WASHINGTON -- A British drug manufacturer announced yesterday that it has developed what appears to be the most effective bird flu vaccine so far and that it can be made in sufficient quantities for widespread distribution in case of an outbreak.
The experimental vaccine, manufactured by GlaxoSmithKline PLC, seems to work at low enough doses that it overcomes a key obstacle in earlier vaccines, which required high doses and would have been too cumbersome to produce rapidly in large quantities.
"It's really taking us a quantum leap forward in terms of the feasibility of making a vaccine for people who need it in the case of an outbreak," said Dr. Anthony S. Fauci, director of the National Institute of Allergy and Infectious Diseases.
The company will soon start talking with regulators in the United States and Europe about getting permission to sell the vaccine, and it could begin producing the active ingredient, or antigen, by the end of the year, a spokeswoman said.
The first documented cases of people infected with the H5N1 bird flu virus occurred in Hong Kong in 1997, and infected birds have carried the disease to Africa and Europe. According to the World Health Organization, 232 people have been infected, 134 fatally, most recently a 17-year-old from Thailand who died Monday.
So far, the virus has not mutated into a form that can easily spread among people. But some scientists, saying it's only a matter of time before the next worldwide human flu pandemic, believe such a mutation is likely.
There are a limited number of plants for making vaccines, however, and the manufacturing process typically relies on an old, egg-based procedure that takes time.
For months, pharmaceutical companies have had trouble creating a vaccine that not only would be effective but also would work at low-enough doses that the few manufacturing facilities available to make the vaccine could produce enough of it.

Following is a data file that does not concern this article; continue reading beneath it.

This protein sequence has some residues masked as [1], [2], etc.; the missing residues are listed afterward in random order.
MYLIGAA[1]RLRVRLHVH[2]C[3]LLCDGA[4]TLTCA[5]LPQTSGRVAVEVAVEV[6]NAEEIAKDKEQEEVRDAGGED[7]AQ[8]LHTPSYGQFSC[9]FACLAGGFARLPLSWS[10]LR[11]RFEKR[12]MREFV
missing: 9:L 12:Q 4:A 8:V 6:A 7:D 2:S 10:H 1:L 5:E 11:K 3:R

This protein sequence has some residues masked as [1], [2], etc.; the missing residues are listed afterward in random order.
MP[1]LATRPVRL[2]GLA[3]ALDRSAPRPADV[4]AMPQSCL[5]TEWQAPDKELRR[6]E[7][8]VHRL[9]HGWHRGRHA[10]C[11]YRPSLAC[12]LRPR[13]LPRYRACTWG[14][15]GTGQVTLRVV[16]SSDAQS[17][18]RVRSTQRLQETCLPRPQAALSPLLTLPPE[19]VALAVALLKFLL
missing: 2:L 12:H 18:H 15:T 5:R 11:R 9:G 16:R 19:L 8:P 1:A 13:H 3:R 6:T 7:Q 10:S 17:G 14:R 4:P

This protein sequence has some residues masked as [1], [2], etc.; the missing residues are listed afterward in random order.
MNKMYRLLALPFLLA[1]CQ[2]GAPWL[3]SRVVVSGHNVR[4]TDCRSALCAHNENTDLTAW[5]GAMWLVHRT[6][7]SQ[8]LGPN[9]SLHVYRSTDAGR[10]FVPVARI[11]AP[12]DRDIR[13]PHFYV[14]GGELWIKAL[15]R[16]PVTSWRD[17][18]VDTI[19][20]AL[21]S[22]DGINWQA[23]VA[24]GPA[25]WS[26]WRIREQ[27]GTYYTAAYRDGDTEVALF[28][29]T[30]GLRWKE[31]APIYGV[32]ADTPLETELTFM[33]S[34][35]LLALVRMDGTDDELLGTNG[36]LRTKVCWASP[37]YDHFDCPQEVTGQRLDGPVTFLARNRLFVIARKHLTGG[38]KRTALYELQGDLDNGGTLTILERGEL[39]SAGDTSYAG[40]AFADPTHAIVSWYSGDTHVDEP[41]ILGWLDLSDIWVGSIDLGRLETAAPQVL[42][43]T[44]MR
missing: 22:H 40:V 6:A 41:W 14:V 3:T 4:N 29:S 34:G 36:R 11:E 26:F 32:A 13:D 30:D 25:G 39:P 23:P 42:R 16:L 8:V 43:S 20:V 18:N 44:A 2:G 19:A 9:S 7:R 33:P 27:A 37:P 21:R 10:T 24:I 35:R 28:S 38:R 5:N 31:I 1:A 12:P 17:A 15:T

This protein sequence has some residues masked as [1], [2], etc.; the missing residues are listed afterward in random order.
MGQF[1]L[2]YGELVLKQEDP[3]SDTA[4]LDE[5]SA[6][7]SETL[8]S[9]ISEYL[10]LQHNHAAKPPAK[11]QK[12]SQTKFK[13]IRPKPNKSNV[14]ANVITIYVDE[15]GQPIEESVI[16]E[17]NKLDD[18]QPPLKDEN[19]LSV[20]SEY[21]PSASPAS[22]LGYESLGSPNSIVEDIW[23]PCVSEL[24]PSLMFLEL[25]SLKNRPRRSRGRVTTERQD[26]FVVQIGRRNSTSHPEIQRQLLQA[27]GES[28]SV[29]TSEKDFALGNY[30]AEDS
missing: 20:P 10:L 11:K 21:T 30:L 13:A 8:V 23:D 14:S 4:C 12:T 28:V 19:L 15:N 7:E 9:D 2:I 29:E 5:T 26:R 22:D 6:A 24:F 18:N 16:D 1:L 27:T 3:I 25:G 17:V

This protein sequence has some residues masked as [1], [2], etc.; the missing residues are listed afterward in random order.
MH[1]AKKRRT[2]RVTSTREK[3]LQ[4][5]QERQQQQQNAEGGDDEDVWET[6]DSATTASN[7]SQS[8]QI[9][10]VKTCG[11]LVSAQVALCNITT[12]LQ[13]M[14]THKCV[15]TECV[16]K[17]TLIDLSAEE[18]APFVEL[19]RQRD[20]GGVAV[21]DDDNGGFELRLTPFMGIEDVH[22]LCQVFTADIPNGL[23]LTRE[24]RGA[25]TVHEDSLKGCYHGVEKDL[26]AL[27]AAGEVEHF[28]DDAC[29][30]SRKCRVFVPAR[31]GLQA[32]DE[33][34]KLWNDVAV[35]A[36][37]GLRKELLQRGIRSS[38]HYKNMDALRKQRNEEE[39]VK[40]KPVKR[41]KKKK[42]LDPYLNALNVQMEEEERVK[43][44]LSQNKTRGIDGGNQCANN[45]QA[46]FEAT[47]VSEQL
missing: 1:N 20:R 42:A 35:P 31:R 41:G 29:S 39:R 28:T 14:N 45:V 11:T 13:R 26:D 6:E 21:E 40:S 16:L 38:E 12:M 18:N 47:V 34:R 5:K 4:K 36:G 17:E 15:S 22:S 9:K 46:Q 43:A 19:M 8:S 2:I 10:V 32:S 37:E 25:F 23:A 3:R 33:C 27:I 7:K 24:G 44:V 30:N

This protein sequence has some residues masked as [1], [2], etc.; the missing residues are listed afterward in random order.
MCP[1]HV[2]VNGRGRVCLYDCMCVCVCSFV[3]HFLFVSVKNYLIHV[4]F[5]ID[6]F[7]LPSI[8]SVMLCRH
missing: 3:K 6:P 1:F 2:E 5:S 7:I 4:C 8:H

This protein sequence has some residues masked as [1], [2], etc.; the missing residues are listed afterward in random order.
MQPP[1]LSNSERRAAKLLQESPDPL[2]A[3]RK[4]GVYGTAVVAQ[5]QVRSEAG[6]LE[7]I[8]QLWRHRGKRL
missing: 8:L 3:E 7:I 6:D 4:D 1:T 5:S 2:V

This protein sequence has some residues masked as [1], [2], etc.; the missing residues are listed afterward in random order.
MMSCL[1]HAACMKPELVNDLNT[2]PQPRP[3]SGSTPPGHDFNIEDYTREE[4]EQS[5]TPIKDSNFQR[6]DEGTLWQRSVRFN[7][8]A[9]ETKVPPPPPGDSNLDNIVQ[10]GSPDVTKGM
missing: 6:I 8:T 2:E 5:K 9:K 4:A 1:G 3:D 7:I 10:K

Preliminary tests indicate that GlaxoSmithKline has developed just such a vaccine. It uses a second ingredient, called an adjuvant, to boost the impact of the active ingredient without requiring a larger dose.
"We expect to have the antigen as something we'll produce this year, and then we'll work with governments to see what they want or need," said Patricia R. Seif, a company spokeswoman. She said shipping could start in January.
Glaxo's experimental vaccine must still undergo further testing - to see, for example, whether it works safely and effectively in children. In the United States, the Food and Drug Administration would have to approve its sale.
Given the nature of vaccines, Jeffrey Levi, executive director of the advocacy group Trust for America's Health, said the additional testing could be expected to yield similarly positive test results. The FDA has pledged to rapidly review promising vaccines.
The preliminary tests were conducted on 400 adults ages 18 to 60, who were vaccinated twice. Results showed that more than 80 percent of the test subjects had a strong immune response. The dose was just 3.8 micrograms.
By comparison, tests on a vaccine developed by Sanofi Pasteur, based in France, indicated that its vaccine worked a little more than half the time at a dose of 90 micrograms, according to a study published in March. That vaccine lacked a booster.
Thirty-microgram doses of a Sanofi vaccine candidate with an adjuvant worked in two-thirds of cases, according to separate test results, which were released in May.
Health specialists say the major remaining obstacle is making sure the Glaxo vaccine works on whatever form the virus would take, if and when an outbreak occurred.
The vaccine's active ingredient is based on a form of the virus that would probably have changed if the virus started passing from human to human, according to the health experts.
"If it's mutated significantly, then the vaccine may not be effective," Levi said. If the vaccine can be adjusted to work well against a mutated virus, he said, the shots could be produced quickly to help during an outbreak.
Additional testing should determine by the end of the year whether the vaccine would protect people from a mutated virus, said Seif, the Glaxo spokeswoman.
She expected the company would formally request approval from regulators by the end of the year. The company would be able to produce the booster ingredient whenever regulators granted approval.
Thai authorities told the WHO that the teenager who died Monday developed symptoms several days after burying dead birds.
In the worst-case scenario, the Bush administration says as many as 2 million Americans could die during an outbreak.